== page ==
Summer Time When the Reading is “Natural”

chi_sol_banner_575When Children’s and Teen Librarians visit schools before summer vacation begins, we are often armed with a plethora of “good reads” and entice the kids to come to their local branch to check them out.

The Summer of Learning program this year proclaims “Astounding Tales of Nature!”  The “oohs and ahs” that came from the kids I visited in some schools were most audible when I showed them true stories of amazing animals.  This included Courageous Canine! And More True Stories of Amazing Animal Heroes by Kelly Milner Halls. The story she wrote of Lilly, the companion Pit Bull, who lost its leg trying to save her human friend, brought some to tears. The eye-popping photos in the book, Pink is for Blobfish by Jess Keating showcases unimaginably pink creatures of the natural world like the naked mole rat and pygmy seahorses. Another book that garnered rapt attention was Out of the Woods:  A True Story of Unforgettable Events by Rebecca Bond. The unbelievable phenomenon of humans and animals standing together in a lake as a wildfire raged before them was enough to quiet even the most raucous crowd. Other books of keen interest include Orangutan Orphanage by Suzi Esterhas, Weird Birds by Chris Earley and The Great Monkey Rescue by Sandra Markle.

The natural world as observed in a novel interested older elementary-aged children. Iain Lawrence’s book The Skeleton Tree recounts a story of amazing adventure in Alaska as two young boys, survivors from a sinking sailboat, try to make it back to civilization even as they are horrified by finding coffins in a tree. The Nine Lives of Jacob Tibbs by Cylin Busby is a story on the high seas, told by a ship’s cat, whose razor-sharp instincts save the captain and crew. Serafina and the Black Cloak by Robert Beatty gives the reader spine-tingling chills as a mystery unfolds on the Biltmore Estate’s thick forests, where a man in a swirling black cloak seems to be kidnapping children and fading into the trees.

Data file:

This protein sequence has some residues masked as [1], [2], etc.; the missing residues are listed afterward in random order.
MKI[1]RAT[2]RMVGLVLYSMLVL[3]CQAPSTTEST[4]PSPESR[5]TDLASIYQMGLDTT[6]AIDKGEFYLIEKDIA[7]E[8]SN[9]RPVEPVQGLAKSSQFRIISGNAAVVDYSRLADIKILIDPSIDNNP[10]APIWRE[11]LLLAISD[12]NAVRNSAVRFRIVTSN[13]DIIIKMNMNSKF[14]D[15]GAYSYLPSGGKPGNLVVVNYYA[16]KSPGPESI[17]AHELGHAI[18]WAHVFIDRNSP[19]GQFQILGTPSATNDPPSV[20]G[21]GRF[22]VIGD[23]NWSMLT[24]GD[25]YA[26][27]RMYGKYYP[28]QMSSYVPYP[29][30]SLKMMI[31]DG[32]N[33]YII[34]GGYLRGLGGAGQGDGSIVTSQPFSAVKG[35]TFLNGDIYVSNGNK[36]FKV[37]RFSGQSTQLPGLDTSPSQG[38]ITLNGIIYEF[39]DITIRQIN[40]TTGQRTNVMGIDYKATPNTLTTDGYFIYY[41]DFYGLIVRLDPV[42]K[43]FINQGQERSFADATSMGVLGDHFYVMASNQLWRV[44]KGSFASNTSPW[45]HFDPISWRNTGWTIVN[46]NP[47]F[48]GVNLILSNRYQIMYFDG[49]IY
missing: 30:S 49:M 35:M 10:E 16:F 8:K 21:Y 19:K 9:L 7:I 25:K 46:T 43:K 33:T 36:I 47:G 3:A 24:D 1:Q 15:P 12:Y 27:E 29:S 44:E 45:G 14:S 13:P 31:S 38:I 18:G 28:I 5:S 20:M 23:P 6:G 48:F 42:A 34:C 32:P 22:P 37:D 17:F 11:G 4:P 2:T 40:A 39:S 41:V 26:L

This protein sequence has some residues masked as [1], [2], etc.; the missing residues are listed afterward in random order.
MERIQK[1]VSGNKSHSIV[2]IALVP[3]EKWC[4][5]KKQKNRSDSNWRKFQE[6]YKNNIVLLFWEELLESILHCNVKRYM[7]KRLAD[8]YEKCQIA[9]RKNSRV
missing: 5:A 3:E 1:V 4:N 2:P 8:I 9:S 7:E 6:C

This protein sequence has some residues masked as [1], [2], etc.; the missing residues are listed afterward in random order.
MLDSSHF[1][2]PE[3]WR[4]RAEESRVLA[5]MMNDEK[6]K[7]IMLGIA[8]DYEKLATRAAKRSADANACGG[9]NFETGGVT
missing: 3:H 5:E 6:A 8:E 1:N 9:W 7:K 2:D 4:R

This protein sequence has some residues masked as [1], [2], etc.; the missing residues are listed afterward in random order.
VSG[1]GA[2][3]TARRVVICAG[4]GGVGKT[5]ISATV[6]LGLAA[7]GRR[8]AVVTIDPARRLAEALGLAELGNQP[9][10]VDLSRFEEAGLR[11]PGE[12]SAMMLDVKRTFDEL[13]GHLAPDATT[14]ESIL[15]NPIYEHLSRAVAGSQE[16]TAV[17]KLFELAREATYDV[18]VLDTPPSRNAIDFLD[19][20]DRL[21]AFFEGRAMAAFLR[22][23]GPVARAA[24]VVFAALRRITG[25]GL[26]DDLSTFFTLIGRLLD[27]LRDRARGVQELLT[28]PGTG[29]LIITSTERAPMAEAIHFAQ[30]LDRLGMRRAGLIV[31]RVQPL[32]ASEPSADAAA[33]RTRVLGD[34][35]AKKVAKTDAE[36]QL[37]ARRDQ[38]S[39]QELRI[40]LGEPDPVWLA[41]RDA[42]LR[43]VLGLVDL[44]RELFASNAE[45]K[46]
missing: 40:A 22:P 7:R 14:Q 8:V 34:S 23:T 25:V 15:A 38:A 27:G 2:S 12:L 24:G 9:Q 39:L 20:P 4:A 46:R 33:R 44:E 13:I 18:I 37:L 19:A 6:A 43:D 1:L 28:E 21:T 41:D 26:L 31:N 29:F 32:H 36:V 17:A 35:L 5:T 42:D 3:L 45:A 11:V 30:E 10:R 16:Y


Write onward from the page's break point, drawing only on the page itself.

Older kids love graphic novels and gore. Especially notable is Nathan Hale’s series, recounting hazardous events in history—the most gruesome one has to be The Donner Dinner PartySunny Side Up by Jennifer Holm tells, in amusing graphic form, the story of Sunny, who among other adventures has a run-in with a Florida alligator during a summer spent with Gramps at his retirement home.

Other popular titles that drew reactions from the older kids were:  Paws of Courage by Nancy Furstinger, Saving the Baghdad Zoo by Kelly Milner Halls, and This Side of Wild by Gary Paulsen.

Looking for more lists? Booklists for the entire and extensive summer program for children and teens can be found in the library catalog. As I tell the kids, libraries provide summer programs for them so that “they’ll be even smarter than they are now,” when they return to school in the fall.

~posted by Diane C. 

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